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‘A Man Called Ove’ Filmmaker on Finding Comedy in a Suicide Scene

TheWrap Screening Series: ”You have to do it not too funny at the same time,“ Hannes Holm says

Sweden’s foreign-language Oscar entry, “A Man Called Ove,” deals with tragedy but attempts to throw in bits of comedy — a feat that proved to be challenging to director Hannes Holm, particularly in a scene involving lead actor Rolf Lassgard attempting suicide.

“I recognized on set, seeing near the monitor when [Ove] is strangling [himself]… I was like, ‘Oh s—, this can be very hard,” he told TheWrap awards editor Steve Pond during a post-screening Q&A on Wednesday. “On set, we had discussions to have the right balance in those scenes and I think it was helped by [Lassgard]. It’s not funny to see a person commit suicide but in a way, you have to do it not too funny at the same time. Therefore, I chose a very skillful actor.”

“A Man Called Ove” is based on a best-selling Swedish novel by Fredrik Backman and follows 59-year-old Ove, a bitter man who wants to commit suicide to be with his late wife. However, when a family moves in next door, he forms an unexpected friendship that makes Ove reevaluate his life.

Lassgard, who plays Ove in the film, agreed with Holm about the difficulty of dealing with suicide on screen.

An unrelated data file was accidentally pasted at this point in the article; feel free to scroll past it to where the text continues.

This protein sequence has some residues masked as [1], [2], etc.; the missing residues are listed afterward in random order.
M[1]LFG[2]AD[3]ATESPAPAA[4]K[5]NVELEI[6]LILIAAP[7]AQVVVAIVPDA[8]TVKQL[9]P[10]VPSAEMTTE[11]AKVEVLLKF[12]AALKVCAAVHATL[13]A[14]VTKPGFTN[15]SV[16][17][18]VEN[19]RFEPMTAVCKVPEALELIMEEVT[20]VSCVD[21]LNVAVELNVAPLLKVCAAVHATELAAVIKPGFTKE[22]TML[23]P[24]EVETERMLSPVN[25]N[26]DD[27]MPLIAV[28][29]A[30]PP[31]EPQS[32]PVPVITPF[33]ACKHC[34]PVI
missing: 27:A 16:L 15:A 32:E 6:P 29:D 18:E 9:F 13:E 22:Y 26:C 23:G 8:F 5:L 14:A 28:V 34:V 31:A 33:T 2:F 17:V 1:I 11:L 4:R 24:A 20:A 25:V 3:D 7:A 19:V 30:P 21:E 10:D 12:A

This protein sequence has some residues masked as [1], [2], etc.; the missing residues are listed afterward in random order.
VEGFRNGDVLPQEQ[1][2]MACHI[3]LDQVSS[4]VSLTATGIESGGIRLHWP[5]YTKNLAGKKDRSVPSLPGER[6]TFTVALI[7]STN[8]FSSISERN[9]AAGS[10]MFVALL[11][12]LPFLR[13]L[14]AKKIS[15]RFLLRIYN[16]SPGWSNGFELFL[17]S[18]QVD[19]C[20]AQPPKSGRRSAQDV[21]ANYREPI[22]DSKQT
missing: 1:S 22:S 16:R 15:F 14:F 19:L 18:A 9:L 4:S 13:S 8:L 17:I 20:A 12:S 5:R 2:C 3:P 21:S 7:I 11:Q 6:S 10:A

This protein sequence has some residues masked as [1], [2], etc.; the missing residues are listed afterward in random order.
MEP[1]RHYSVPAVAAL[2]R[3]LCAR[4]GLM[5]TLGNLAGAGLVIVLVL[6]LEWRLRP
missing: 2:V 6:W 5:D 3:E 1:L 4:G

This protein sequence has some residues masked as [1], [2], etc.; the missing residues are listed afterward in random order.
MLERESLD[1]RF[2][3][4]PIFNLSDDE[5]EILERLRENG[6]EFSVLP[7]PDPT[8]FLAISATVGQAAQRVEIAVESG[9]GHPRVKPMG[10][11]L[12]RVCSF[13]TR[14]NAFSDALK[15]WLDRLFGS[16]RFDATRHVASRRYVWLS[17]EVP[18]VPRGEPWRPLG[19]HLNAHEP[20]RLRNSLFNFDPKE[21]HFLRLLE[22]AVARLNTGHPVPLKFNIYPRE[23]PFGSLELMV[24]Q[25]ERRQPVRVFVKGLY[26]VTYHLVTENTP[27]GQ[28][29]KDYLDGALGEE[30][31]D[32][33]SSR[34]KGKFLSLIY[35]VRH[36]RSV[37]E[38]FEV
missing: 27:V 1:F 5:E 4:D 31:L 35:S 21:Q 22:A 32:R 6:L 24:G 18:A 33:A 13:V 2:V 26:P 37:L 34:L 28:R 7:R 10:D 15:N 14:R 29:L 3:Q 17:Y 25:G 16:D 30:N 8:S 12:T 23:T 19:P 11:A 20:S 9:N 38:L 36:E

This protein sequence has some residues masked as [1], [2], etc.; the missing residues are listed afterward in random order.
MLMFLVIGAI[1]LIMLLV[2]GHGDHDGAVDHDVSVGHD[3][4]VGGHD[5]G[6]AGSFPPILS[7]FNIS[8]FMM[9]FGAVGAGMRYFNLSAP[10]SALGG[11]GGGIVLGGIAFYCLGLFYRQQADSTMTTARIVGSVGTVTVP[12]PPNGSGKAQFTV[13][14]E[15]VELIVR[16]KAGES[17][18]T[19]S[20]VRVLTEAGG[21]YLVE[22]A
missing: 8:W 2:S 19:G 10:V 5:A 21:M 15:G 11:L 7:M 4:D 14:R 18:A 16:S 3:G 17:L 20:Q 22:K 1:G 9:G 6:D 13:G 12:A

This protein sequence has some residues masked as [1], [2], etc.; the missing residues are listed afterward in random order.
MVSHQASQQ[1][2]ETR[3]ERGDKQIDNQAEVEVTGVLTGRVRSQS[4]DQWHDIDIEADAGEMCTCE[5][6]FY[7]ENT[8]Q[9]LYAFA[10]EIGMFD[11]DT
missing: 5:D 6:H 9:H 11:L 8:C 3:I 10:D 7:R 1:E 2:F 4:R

“It’s one thing to read this suicide,” he said. “When you read it, you have more of a protection, but when you see it, when you see someone putting rope around their neck, we were playing with it to make it real and to make it funny by having someone disturbing him — we were playing with different moods in the scene.”

“A Man Called Ove” was shot in 35 days and cost $300,000 to produce — a regular budget for Swedish films. This was Holm’s first time adapting a novel for the big screen, something he admitted he felt “embarrassed” about.

“I never adapted a novel before because I write my own stories, and this was the first time I took someone’s story,” he said. “I felt quite embarrassed to steal a story like that.”

And he didn’t want to do it at first, he said, knowing that “these book lovers” would be extremely critical about any screen adaptation.

But producer Annica Bellander managed to persuade him. “She was smart: She left the novel on the table on the restaurant we were at,” he explained. “I’m a poor guy so I took the novel and the same evening I started to read it in bed. The morning sun came and I was crying. I called her the next day and said, ‘I want to do this.'”

Even Lassgard felt pressure from the book lovers when shooting his scenes, especially because most people didn’t see him playing the part of Ove. Swedish people imagined an older actor for the role.

“Of course you feel pressure when you start to shoot,” he said. “But you try to create your own Ove, as you see him. That’s the only way to do it and do it honestly and with a lot of warmth and anger — that’s the only way and you just have give them the whole of your heart.”